Jang, S; Park, KT; Lee, K; Yoon, YJ; Kim, K; Chung, HY; Jang, E; Becagli, S; Lee, BY; Traversi, R; Eleftheriadis, K; Krejci, R; Hermansen, O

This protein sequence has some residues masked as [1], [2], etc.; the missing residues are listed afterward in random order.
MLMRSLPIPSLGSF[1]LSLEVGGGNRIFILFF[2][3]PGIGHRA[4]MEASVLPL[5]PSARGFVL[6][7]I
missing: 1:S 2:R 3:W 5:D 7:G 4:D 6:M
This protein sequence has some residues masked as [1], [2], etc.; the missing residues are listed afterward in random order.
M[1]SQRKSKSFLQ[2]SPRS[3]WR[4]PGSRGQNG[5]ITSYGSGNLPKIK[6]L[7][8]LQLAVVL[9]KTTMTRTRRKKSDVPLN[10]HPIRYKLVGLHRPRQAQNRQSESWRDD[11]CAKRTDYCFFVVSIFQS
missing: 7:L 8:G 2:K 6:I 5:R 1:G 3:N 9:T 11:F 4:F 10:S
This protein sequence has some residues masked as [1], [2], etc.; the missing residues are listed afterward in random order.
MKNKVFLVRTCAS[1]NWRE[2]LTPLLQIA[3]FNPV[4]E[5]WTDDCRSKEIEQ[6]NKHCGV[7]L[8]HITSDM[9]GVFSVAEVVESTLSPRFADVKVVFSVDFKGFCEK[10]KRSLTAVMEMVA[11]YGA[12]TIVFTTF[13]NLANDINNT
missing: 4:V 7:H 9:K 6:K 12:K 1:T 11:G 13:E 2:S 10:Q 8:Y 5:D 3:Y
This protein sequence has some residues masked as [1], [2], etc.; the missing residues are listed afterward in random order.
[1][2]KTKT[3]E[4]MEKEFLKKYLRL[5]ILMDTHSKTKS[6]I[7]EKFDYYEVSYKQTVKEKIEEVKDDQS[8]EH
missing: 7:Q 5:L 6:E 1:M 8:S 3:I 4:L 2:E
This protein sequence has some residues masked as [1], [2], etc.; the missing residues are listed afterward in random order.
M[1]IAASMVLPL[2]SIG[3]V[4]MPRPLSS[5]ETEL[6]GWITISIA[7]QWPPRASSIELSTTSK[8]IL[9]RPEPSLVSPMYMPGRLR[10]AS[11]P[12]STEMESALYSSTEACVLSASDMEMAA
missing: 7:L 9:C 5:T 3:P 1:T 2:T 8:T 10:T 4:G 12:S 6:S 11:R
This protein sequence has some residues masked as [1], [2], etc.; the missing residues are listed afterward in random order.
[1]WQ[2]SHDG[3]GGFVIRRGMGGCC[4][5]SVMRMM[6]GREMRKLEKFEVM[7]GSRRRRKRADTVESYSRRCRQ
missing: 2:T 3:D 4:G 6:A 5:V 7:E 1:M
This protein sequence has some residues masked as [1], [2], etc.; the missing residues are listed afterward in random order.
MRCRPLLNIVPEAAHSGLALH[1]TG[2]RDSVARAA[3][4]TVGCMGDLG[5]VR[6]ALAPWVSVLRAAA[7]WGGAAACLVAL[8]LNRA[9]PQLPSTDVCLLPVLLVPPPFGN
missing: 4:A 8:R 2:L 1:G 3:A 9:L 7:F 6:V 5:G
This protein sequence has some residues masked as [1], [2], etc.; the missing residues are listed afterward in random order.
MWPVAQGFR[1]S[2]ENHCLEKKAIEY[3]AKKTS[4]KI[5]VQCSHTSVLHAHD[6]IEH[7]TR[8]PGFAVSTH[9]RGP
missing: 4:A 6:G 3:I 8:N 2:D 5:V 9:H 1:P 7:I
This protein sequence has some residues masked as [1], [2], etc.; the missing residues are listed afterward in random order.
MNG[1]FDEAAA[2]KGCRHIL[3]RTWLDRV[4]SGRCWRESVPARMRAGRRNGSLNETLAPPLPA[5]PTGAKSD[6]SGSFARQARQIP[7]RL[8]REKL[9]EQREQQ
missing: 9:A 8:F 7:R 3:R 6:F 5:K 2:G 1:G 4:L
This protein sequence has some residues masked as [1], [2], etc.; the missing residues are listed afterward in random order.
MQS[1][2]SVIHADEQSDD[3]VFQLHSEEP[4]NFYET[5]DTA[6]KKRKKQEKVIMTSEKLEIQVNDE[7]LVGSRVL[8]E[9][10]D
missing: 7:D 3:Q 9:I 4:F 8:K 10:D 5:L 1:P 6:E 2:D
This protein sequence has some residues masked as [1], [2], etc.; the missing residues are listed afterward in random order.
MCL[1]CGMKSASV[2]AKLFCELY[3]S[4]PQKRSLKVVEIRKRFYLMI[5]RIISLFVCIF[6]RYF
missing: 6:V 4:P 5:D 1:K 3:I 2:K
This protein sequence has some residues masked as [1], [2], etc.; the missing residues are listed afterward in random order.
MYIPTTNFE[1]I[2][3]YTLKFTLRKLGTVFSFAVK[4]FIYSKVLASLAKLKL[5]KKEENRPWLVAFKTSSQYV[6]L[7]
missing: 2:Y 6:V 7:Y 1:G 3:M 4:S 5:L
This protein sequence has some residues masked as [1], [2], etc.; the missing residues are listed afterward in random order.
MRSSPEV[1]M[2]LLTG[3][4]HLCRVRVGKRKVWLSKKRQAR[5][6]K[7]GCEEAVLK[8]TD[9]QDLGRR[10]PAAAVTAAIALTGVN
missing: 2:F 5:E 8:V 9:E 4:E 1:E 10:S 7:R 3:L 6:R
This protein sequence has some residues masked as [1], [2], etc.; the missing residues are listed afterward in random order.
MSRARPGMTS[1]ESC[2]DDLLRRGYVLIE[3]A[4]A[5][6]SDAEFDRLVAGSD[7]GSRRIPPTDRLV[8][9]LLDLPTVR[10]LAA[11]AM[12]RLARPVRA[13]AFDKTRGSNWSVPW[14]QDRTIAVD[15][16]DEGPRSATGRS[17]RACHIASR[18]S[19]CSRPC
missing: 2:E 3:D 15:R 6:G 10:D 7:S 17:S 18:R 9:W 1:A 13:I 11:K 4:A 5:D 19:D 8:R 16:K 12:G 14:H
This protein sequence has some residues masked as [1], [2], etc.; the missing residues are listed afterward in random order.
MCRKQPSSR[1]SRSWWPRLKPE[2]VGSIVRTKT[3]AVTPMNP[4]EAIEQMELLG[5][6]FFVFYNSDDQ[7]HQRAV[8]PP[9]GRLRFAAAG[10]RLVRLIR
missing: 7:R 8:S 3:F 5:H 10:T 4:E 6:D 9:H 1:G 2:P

2021 | Atmos. Chem. Phys. | 21 (12) (9761-9777)
aerosol black carbon , boundary layer , dimethyl sulfide , dms , methane sulfonic acid , methanesulfonic-acid , msa , ocean , particle formation , sea-salt-sulfate